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Study: People favor products with more reviews, regardless of what reviews say

Study: People favor products with more reviews, regardless of what reviews say

Science
Aug. 21 (UPI) -- New research suggests that consumers use reviews and ratings by other consumers to drive their purchasing decision-making.The study, published today in Psychological Science, found that people favor products that have more reviews, even if they have lower ratings than an alternative product."It's extremely common for websites and apps to display the average score of a product along with the number of reviews. Our research suggests that, in some cases, people might take this information and make systematically bad decisions with it," Derek Powell, a researcher at Stanford University, said in a press release."We found that people were biased toward choosing to purchase more popular products and that this sometimes led them to make very poor decisions."Researchers studied act...
Study suggests you cannot be 'fat but fit'

Study suggests you cannot be 'fat but fit'

Health
A new study published in the European Heart Journal Monday finds that being overweight increases your risk of coronary heart disease, even if you are otherwise considered healthy, destabilizing the common conception that someone can be "fat but fit." "Our findings suggest that if a patient is overweight or obese, all efforts should be made to help them get back to a healthy weight, regardless of other factors. Even if their blood pressure, blood sugar and cholesterol appear within the normal range, excess weight is still a risk factor," Dr. Camille Lassale, the lead author of the study said in a statement to the Imperial College London announcing the findings. Researchers analyzed thousands of incidences of coronary heart disease over a more than 12-year period in 10 countries in Europe...
NASA, students to study eclipse with high-altitude balloons

NASA, students to study eclipse with high-altitude balloons

Science
Aug. 16 (UPI) -- Not everyone will be watching next week's eclipse from ground level. As part of the Eclipse Ballooning Project, some 50 high-altitude balloons launched from 20 locations will offer a view of the phenomenon from the edge of space.For those in the path of Monday's total solar eclipse, the star attraction will be skyward. Necks will be craned as moon's path intercepts the sun and casts a shadow stretching 70 miles across.Thanks to the cameras and live-streaming technology installed on most of the balloons' payloads, online viewers will be able to look down on the eclipse."The focus of the live stream will really be on the shadow," said Angela Des Jardins of Montana State University.The project, which includes dozens of student research teams from colleges and universities acr...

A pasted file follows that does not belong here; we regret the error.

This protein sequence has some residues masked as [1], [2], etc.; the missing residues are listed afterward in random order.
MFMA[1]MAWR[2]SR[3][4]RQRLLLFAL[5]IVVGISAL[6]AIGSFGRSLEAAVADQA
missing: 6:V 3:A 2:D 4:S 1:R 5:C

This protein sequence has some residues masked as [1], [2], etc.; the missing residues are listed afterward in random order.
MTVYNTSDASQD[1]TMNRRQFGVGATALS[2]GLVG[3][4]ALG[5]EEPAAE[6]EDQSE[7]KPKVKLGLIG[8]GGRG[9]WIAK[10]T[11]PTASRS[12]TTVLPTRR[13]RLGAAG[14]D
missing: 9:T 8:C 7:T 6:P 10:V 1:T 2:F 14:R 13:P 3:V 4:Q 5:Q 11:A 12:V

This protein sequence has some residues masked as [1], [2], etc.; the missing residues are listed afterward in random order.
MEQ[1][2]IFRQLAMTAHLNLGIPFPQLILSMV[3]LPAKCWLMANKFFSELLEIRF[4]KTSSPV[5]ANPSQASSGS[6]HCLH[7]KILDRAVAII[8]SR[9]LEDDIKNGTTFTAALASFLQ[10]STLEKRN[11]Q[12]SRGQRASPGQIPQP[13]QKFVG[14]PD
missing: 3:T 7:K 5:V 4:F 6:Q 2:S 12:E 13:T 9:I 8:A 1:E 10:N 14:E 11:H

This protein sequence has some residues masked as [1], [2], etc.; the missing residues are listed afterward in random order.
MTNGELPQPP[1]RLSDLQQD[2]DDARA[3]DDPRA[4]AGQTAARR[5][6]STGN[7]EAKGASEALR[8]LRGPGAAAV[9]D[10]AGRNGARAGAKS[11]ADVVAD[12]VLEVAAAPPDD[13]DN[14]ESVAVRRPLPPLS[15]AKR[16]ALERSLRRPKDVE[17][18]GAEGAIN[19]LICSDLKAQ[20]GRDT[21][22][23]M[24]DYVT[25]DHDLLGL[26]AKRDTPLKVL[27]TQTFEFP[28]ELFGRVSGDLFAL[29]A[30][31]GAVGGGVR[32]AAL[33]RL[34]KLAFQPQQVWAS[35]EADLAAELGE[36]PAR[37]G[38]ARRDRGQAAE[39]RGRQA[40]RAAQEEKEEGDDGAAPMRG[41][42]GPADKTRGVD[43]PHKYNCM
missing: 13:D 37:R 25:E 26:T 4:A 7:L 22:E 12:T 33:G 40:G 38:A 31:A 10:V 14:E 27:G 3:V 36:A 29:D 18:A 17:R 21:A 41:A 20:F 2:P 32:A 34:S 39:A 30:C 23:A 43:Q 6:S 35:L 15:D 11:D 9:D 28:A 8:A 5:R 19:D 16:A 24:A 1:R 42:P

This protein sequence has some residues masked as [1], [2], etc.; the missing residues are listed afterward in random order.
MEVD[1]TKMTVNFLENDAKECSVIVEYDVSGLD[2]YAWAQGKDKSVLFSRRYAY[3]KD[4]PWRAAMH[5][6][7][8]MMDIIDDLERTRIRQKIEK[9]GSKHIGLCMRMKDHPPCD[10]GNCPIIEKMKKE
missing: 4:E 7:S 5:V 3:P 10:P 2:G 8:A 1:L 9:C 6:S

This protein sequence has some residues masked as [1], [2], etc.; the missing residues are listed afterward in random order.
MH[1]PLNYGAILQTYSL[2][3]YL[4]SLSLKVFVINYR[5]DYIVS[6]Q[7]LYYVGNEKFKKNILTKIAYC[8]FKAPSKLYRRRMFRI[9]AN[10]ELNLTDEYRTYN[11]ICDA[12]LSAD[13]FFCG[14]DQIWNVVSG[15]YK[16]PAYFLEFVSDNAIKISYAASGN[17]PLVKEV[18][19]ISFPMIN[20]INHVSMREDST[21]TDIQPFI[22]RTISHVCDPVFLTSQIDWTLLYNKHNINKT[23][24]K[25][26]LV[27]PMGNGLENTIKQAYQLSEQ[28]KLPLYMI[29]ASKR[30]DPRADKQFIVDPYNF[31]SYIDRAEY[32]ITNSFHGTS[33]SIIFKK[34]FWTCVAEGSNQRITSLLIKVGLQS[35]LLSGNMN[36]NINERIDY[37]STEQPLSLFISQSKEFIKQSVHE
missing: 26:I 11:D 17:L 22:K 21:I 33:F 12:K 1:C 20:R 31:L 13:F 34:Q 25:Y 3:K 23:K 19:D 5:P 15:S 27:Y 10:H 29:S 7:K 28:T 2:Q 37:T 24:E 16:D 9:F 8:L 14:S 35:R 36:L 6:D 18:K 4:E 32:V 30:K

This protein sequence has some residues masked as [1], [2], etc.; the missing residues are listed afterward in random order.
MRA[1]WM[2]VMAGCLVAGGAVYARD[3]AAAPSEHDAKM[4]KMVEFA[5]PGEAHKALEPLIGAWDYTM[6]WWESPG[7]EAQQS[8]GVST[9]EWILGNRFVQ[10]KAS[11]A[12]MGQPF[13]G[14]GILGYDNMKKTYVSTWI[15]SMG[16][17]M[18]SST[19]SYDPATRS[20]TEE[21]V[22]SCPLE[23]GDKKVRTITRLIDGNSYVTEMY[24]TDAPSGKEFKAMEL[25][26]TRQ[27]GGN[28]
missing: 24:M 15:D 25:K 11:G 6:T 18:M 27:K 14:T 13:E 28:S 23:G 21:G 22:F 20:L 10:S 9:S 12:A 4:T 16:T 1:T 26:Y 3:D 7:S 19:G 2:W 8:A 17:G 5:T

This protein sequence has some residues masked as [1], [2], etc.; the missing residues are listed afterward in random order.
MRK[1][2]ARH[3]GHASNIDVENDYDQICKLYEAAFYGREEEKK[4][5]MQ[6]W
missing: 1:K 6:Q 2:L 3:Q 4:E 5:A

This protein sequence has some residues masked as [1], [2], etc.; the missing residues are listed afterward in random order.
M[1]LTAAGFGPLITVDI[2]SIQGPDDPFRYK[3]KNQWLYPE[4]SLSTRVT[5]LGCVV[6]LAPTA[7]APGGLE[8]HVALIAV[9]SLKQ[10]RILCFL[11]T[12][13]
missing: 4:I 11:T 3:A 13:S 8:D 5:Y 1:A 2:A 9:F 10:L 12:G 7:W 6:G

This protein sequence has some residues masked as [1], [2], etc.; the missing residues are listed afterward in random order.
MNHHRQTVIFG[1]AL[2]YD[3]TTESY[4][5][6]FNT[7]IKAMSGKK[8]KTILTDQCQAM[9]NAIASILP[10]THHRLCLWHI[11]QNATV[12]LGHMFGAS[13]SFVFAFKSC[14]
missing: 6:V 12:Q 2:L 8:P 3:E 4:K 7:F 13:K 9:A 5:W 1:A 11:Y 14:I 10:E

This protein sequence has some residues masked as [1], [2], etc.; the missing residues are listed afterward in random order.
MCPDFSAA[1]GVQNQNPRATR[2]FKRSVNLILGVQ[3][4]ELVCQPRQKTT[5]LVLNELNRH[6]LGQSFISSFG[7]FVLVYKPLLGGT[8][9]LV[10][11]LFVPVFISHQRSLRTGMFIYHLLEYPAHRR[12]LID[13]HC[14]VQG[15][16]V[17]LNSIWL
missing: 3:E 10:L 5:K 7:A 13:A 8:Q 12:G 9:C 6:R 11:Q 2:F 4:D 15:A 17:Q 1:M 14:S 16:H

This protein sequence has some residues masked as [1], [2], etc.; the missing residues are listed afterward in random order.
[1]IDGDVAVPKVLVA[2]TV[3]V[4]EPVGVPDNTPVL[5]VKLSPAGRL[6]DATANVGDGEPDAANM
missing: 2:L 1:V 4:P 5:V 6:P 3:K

Herpesvirus study leads to discovery of broad-spectrum antiviral

Herpesvirus study leads to discovery of broad-spectrum antiviral

Health
Aug. 15 (UPI) -- A study in mice by the National Institutes of Health has uncovered a potential broad-spectrum antiviral that may be effective against herpesvirus.Two-thirds of the world's population are infected with HSV-1 and roughly 500 million have HSV-2, according to the World Health Organization.When a person is infected with the herpes simplex virus, or HSV, the virus can persist in the body in a latent form, which can reactivate, causing recurrent infection.HSV can cause a variety of diseases, including oral cold sores, genital lesions, serious eye conditions and blindness.Recurrent HSV can lead to ocular HSV infections causing corneal scarring, and neonatal infections can lead to developmental delays, neurological issues and death. People infected with HSV are also at an increased...
New study links C-sections with hysterectomy complications later in life

New study links C-sections with hysterectomy complications later in life

Health
A new study found that women who undergo a cesarean section delivery may have an increased risk of complications when undergoing a hysterectomy later in life. Women who have undergone one cesarean delivery had a 31.1 percent increased risk of re-operation after a hysterectomy later in life, when compared with women having only vaginal deliveries, according to the study, published Wednesday in the Journal of the American Medical Association (JAMA) Surgery journal. Meanwhile, women who have had two or more cesarean deliveries may have an even higher risk of a re-operation following a hysterectomy, researchers found. The study comes at a time when approximately one-third of all births in the United States are deliveries by C-section, according to the U.S. Centers for Disease Control and P...